My last column was all about the politics of FE. I got a few encouraging responses publicly on Twitter and some, let’s say, agitated responses from people concerned about what the general election results will mean for our sector.

To be clear, I am done talking about the latter and want to focus now on encouraging the sector to maximise the influencing opportunities now open to us.

For a few years now, prior to major events like the annual Budget and Autumn Statement, Her Majesty’s Treasury invite organisations, the public and Members of Parliament to make written representations for consideration as part of the policy development process. The Treasury says this is part of “open and transparent policy-making” to attract “original and innovative ideas”.

I want to convince you that sending in a response on behalf of your organisation/provider is a valuable few hours of your time this week.

Talk about how you are helping your local employers create jobs and how you’re helping unemployed people gain the skills and experience to access to the labour market

FE and skills is under-represented

Countless inches in this very newspaper have decried the lack of knowledge and representation resulting in bad policy. There seems to me to be two ways around this. A more diverse Parliament and Civil Service would be excellent but is probably a longer term ambition. Second, we take every opportunity possible to, as educators, inform and inspire interest, passion and understanding with decision makers.

Information released under a Freedom of Information request that lists the names of organisations and Members of Parliament who have submitted representations ahead of two years worth of Budgets and Autumn Statements show that, surprisingly, the education sector as a whole doesn’t currently engage in this process.

Businesses, energy companies, retail associations, finance organisations and professional associations feature on the list. I think the permanent addition of colleges and providers on that list would be a great start to raising our collective presence and influence in policy.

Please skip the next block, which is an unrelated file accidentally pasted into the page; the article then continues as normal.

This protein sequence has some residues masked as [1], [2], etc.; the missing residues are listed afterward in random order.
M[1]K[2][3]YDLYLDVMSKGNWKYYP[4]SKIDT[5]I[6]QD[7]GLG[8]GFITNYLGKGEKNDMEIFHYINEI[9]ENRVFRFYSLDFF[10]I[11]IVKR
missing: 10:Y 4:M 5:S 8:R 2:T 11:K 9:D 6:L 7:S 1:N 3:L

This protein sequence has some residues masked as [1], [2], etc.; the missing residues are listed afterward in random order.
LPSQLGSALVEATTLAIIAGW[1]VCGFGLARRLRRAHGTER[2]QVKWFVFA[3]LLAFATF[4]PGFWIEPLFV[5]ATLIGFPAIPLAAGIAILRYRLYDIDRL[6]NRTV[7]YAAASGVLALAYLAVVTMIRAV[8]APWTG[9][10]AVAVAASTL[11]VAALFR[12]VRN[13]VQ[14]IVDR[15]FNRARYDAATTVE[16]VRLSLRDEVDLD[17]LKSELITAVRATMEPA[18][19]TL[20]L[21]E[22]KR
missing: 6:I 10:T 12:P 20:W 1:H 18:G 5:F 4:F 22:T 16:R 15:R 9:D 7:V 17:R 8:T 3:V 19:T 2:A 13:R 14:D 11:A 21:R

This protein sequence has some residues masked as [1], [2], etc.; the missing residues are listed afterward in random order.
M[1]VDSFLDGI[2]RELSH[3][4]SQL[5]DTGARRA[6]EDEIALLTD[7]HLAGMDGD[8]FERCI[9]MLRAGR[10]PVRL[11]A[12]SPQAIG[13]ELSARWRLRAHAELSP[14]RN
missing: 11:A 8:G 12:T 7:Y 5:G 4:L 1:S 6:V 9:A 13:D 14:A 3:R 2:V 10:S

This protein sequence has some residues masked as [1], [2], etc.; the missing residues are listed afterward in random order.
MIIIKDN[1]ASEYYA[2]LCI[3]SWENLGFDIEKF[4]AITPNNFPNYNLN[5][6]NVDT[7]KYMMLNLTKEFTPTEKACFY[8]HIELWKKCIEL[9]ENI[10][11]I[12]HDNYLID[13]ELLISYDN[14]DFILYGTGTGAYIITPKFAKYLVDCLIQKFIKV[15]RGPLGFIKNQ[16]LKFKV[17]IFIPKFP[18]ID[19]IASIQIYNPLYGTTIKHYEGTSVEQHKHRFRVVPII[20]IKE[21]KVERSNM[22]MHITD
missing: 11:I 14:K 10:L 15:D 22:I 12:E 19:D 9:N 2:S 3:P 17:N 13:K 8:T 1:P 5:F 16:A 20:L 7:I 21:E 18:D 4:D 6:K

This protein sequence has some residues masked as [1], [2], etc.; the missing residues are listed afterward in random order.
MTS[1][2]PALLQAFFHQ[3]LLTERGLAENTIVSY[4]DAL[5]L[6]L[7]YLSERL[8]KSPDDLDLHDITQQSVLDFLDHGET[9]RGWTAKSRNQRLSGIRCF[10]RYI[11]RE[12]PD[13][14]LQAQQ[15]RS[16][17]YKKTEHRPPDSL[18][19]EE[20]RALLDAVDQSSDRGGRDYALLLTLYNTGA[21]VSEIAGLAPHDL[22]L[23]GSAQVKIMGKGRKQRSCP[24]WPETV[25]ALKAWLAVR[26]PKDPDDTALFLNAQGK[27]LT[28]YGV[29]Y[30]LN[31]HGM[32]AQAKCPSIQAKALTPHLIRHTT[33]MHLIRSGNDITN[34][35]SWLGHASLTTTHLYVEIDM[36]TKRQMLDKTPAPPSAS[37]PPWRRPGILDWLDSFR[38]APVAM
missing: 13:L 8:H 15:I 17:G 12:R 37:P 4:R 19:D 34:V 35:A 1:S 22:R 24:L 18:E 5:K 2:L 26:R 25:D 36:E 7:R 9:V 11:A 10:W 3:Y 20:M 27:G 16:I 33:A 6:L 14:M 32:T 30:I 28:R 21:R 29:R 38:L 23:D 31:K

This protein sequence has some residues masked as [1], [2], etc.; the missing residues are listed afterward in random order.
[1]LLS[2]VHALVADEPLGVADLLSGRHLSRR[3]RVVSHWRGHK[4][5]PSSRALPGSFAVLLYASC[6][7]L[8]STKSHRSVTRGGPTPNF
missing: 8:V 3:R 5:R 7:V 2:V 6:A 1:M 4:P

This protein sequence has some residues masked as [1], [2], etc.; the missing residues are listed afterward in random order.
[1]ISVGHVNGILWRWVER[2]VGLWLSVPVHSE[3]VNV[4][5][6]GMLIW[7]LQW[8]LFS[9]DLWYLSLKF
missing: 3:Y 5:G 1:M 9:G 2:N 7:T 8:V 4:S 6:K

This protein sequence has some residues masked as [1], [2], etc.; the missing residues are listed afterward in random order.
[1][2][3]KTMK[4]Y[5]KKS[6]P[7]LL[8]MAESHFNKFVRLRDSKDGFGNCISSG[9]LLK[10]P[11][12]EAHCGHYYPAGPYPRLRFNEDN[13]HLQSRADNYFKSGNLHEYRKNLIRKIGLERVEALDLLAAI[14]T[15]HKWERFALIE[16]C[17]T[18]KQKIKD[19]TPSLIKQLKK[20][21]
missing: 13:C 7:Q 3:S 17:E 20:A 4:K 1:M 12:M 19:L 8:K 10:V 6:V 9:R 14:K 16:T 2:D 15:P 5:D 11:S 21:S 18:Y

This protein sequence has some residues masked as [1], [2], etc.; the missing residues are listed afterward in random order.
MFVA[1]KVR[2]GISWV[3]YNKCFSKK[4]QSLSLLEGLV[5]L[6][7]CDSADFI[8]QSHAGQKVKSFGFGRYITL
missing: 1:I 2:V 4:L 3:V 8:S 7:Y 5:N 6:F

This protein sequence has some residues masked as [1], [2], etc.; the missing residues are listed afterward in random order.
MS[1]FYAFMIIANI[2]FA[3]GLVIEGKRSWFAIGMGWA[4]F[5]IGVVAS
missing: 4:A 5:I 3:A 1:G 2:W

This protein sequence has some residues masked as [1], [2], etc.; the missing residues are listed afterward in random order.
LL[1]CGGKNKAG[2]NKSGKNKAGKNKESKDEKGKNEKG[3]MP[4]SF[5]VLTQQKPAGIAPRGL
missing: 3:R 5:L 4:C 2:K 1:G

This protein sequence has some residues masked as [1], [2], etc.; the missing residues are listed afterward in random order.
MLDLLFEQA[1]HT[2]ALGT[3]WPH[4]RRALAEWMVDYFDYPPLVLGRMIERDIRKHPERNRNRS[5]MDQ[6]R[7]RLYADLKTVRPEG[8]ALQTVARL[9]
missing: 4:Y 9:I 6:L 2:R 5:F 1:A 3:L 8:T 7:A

The Conservative Party has made clear its ambitions to devolve more powers to cities. Core and Key Cities are setting out what areas of public policy they want more control over. Education and skills features to varying degrees, ranging from full planning and funding to co-commissioning models through Local Enterprise Partnerships. The Treasury, as the government department with a key role in this agenda, will want to see how providers are already interacting with local employers and the impacts those relationships are having on employment, progression, social inclusion and productivity. As national organisations, we can only ‘fly the flag’ to an extent so responses from local employers will be a powerful addition.

Keep it short and namedrop

Ahead of the Budget in 2014, the Treasury received 171 written representations. For the Autumn Statement later that year, 194 were sent in by organisations and Members of Parliament. This means we face tough competition for attention. Written representations should be short, at two pages maximum, and should, as far as possible, offer solutions to problems that will interest Treasury officials. We know the Conservatives want to strengthen our economy and achieve full employment, so talk about how you are helping your local employers create jobs and how you’re helping unemployed people gain the skills and experience to access to the labour market. ‘Full employment’, ‘productivity’, ‘helping small businesses’ and the like are things to talk about.

CC your MP

Whether or not you have a relationship with your Member of Parliament, it is a good idea to send your Treasury representation to them. It’ll be a good tool to form a relationship with a new MP should you have one in your constituency and will be the kind of ammunition/evidence that MPs like to have to hand when in discussions with Ministers.

I hope I’ve convinced you to make a submission. They have to be submitted by Friday (June 5) and details on how to submit can be found on the Treasury website.